After days and weeks of ignoring the question hoping it would go away, Robert Abela, perhaps shaken to his core by yesterday’s Malta Today poll, undertook to get out of Steward the money they were paid to repair the hospitals which they didn’t spend as they promised.

The fact it took him so long to say this is alone much reason to doubt his sincerity. But there are more reasons to be sceptical, however sincere he may be.

Firstly, the harder he battles them, the more he provokes them to use against him the threat to reveal the government’s misconduct in this affair. If Steward are in possession of evidence of corruption involving Vitals, now would be a good time to use it. If they’ve been given private assurances beyond the worthless promissory note of €100 million they’re not going to keep them to themselves.

Secondly, the only reason he’s talking tough about Steward is that Adrian Delia won the law suit he filed when he was leader of opposition. Until that case was over they fought on the side of Steward, defending the contract and challenging Adrian Delia’s right to contest it. No one trusts the motivations of a turncoat especially when they’ve just switched sides.

Thirdly, Robert Abela ran the government that for the last 3 years was responsible for managing the contract with Steward. If he’s so clear in his mind that they were paid funds which they misused why did he continue to pay those funds until now? How are we expected to trust the man who made the disaster to now clean it up properly, without covering up his own damned errors or malice?

Is any of this an argument for the government to hold back from trying to recover at least some of the hundreds of millions paid to Steward and Vitals before them? No. But it’s a reminder that asking for the money back is nowhere near enough.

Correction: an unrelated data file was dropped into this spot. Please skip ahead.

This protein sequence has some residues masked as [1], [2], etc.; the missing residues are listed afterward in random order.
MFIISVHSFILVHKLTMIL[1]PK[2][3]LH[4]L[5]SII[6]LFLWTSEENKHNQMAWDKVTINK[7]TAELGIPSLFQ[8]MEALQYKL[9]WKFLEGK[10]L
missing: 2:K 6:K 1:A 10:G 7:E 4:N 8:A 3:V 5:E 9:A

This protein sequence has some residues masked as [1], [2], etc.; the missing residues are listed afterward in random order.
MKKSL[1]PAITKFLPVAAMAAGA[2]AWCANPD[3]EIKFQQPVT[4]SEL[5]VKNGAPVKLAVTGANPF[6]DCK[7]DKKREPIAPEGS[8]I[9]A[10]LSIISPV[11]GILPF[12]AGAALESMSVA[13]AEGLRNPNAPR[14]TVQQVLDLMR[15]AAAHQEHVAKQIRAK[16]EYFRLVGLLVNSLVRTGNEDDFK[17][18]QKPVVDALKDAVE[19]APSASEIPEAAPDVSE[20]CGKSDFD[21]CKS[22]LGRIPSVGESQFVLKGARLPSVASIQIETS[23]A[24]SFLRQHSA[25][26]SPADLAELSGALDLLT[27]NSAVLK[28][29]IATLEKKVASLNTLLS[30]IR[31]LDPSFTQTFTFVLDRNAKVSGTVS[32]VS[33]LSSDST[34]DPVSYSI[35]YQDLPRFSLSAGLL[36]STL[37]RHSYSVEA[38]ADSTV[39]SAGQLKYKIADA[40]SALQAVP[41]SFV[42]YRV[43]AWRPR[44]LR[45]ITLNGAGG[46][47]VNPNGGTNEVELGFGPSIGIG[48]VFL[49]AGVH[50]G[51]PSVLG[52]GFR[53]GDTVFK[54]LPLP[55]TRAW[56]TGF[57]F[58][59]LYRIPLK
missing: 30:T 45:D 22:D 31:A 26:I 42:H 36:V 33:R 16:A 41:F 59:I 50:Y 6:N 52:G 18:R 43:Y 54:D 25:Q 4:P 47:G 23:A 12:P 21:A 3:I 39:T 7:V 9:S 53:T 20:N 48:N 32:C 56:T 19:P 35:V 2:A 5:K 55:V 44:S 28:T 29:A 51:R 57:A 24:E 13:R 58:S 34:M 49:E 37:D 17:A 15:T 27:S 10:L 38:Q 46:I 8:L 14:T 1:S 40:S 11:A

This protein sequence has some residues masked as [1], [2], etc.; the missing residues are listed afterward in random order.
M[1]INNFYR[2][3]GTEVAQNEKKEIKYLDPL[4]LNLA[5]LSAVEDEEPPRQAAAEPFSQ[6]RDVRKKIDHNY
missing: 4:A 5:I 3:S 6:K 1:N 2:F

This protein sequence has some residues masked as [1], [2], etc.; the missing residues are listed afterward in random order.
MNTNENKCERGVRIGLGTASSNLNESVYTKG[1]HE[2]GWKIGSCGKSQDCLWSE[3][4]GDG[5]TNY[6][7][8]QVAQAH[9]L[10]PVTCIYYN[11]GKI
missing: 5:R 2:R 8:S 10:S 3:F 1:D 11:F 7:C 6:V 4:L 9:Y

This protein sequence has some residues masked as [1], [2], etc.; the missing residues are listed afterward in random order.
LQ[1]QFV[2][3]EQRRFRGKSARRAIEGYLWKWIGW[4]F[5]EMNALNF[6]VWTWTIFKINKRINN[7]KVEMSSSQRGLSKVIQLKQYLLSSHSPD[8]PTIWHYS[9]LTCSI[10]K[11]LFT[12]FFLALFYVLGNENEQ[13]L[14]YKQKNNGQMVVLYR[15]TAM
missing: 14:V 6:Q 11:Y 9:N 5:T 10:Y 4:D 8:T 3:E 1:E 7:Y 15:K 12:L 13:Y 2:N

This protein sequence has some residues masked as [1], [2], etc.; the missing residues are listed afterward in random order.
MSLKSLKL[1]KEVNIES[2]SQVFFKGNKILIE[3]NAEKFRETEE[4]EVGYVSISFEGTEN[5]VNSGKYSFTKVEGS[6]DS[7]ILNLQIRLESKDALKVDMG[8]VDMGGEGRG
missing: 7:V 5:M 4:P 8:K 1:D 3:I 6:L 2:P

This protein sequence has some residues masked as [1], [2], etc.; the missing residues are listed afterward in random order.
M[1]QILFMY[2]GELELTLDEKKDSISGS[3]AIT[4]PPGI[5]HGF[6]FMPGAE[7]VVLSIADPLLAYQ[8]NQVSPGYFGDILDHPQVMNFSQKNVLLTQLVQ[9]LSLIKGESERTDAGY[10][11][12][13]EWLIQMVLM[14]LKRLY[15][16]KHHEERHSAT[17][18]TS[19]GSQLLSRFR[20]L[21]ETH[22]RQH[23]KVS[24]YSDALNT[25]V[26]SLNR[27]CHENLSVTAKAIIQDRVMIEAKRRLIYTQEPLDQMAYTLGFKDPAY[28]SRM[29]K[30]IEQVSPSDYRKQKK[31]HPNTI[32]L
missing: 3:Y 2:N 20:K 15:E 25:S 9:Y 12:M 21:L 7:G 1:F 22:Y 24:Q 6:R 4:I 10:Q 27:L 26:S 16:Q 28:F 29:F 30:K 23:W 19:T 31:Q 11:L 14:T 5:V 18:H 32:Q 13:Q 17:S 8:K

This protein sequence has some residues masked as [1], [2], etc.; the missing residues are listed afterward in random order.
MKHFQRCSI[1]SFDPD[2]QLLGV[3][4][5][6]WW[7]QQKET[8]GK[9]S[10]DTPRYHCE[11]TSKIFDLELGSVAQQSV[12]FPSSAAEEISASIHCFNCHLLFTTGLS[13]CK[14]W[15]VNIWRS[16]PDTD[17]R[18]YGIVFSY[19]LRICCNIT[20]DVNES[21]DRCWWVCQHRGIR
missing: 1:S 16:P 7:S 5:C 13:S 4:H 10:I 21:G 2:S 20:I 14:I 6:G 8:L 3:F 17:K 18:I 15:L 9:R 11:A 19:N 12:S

Judge Francesco Depasquale assumed that the government’s agents working with Vitals and Steward were naïve, incompetent, and grossly indifferent to the national interest. And yet nobody has resigned because Robert Abela, Chris Fearne, et alia are wordlessly pinning all this on the political corpse of Konrad Mizzi. Clearly, after having cost the country so much, Robert Abela, Chris Fearne, et alia, still expect the country to be enthusiastically gullible, happy to be fooled in this way.

We know enough to make a different assumption, one that is harsher when compared to the one made by the judge. Politicians walked away with illicit money from this deal and other politicians, in office still, covered for them and continue to cover for them. Hopefully some of that will be established by the inquiry started at Repubblika’s instigation years ago and which should be nearing conclusion.

So, ask yourself. Do you want your interests represented in this issue by someone living under the shadow of a criminal investigation about just the issue he is supposed to be dealing with?

I saw Victor Calleja’s article in Times of Malta today and he’s right. Perhaps the most incredible thing about what is going on right now is that there isn’t a political crisis on. Perhaps it’s still in the making.